Canadian junior ACME Lithium says it is working with Israel’s ASTERRA to evaluate a second target for the application of its satellite-based exploration technology after it was reportedly used to detect high lithium values in Nevada, USA.
Described by ASTERRA (formerly Utilis) co-founder and chief technology officer, Lauren Guy, as the “most significant news since we founded” the company in 2013, ACME said the use of ASTERRA’s synthetic aperture radar (SAR) data analytics, patented algorithms and artificial intelligence at its Fish Lake Valley property had helped it reveal “double the likely locations of lithium above 100 parts per million [compared with] traditional methods of geochemistry exploration”.
The pilot project produced “the highest surface lithium values to date with up to 1325 ppm lithium” in a program designed to speed and lower the cost of early lithium target detection.
“This collaboration and initial case study with technology leader ASTERRA confirms historical and new lithium occurrences on the property and that certain areas are enriched in lithium,” said ACME CEO Steve Hanson.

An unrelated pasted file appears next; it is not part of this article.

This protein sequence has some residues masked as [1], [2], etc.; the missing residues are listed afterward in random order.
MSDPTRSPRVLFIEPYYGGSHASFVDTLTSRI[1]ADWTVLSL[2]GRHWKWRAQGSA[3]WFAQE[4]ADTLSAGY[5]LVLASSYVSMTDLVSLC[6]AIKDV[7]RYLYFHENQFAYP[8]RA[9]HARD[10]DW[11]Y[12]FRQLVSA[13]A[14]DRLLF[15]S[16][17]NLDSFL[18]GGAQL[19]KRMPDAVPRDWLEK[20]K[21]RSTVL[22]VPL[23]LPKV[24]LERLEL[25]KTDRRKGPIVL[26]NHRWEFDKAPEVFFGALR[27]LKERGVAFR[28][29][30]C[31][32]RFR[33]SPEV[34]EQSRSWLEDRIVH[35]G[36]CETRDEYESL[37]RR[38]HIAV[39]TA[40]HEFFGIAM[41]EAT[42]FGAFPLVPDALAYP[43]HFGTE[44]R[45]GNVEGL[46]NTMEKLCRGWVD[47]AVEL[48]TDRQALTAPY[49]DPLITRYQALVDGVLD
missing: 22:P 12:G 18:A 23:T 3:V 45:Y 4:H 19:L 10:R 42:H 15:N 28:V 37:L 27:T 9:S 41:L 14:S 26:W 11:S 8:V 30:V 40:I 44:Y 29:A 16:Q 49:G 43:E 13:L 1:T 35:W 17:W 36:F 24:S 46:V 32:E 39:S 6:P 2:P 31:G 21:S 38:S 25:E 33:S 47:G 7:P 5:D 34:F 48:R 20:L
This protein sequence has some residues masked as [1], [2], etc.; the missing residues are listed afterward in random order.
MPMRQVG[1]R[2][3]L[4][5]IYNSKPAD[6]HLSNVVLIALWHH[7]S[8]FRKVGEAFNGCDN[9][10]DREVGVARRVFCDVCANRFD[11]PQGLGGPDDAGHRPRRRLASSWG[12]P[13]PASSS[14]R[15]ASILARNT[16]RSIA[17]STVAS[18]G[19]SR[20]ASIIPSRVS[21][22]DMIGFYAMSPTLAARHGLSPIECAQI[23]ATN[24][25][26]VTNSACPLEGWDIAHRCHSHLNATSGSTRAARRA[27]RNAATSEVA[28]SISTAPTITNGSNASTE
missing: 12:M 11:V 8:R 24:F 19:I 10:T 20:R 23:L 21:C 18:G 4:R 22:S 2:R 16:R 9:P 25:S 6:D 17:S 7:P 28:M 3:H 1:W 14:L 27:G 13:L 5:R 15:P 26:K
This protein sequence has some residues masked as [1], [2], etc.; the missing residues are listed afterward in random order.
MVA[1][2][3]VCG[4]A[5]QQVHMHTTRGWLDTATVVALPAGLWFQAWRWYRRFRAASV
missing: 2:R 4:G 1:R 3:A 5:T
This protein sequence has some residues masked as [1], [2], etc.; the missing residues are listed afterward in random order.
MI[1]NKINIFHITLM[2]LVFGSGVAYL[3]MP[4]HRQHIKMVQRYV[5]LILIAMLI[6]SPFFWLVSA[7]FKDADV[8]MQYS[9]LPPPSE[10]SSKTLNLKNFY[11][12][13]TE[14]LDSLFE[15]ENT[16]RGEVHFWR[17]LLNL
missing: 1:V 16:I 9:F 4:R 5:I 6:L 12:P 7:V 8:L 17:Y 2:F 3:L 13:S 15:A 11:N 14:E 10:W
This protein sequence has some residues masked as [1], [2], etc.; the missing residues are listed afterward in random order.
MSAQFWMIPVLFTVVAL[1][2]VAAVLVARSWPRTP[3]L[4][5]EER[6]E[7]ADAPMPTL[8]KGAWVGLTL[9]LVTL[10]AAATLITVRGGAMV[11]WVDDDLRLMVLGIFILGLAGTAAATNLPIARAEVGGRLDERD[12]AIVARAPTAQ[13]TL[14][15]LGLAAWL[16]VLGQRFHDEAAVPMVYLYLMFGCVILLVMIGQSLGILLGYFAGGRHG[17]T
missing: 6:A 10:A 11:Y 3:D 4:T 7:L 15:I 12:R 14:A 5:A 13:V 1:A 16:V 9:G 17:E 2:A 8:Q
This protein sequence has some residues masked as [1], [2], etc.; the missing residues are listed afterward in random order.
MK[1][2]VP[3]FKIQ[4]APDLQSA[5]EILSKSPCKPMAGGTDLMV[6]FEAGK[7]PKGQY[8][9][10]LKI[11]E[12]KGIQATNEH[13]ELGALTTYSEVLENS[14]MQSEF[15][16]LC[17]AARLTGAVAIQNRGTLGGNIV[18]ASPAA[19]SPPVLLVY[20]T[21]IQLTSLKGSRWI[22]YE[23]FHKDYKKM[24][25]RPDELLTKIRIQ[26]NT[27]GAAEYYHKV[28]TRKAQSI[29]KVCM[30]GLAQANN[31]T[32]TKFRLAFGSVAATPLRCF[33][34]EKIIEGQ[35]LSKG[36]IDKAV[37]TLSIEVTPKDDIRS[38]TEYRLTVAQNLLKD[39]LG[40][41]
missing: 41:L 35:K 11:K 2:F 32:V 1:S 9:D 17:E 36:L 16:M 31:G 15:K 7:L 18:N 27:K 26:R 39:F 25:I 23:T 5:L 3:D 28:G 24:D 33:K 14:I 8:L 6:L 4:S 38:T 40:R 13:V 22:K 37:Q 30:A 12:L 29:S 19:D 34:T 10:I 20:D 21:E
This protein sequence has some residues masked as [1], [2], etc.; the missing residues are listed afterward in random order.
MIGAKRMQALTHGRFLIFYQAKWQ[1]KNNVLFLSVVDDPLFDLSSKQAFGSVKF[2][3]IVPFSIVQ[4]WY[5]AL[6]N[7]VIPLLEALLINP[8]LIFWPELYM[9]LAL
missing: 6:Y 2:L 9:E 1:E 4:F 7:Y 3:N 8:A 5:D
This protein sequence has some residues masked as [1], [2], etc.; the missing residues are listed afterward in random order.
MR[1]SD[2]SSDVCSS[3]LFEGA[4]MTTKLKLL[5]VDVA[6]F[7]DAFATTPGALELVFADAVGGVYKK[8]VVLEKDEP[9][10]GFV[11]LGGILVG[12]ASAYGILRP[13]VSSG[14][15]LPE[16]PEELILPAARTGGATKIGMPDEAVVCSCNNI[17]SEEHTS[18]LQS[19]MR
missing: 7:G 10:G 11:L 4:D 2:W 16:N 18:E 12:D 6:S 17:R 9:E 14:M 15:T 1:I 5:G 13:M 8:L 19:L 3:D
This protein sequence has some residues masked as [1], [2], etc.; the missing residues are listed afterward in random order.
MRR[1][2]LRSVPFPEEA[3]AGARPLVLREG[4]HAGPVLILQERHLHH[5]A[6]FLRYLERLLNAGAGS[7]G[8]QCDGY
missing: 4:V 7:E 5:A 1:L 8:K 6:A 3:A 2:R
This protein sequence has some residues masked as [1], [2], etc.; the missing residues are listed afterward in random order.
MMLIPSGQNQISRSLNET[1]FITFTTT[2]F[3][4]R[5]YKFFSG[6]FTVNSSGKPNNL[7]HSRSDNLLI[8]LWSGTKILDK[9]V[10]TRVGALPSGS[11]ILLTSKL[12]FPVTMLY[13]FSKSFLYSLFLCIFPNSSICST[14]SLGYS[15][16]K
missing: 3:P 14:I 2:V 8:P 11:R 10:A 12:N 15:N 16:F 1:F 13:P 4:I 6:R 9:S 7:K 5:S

“We are excited to move forward with ongoing work at multiple projects.”
ASTERRA has used polarimetric SAR (PolSAR) data commercially to detect underground water system leaks and claims to have saved more than 276,000 million gallons of potable water in over 60 countries since 2017.
Geophysicist Guy originally developed the company’s core technology to aid the search for underground water on Mars.
“In the last 18 months, a lean and mean team in the innovation office led by myself and orchestrated by Jasmin Inbar, Yuval Lorig and Inon S created the most fantastic algorithm by ASTERRA to date [to help find] actual lithium deposits deep into the ground from space,” Guy said.
“[Now] we get the first verification of the technology, finding a record high amount of lithium concentration in Nevada.
“The change is here.
“We have many more in the pipeline.”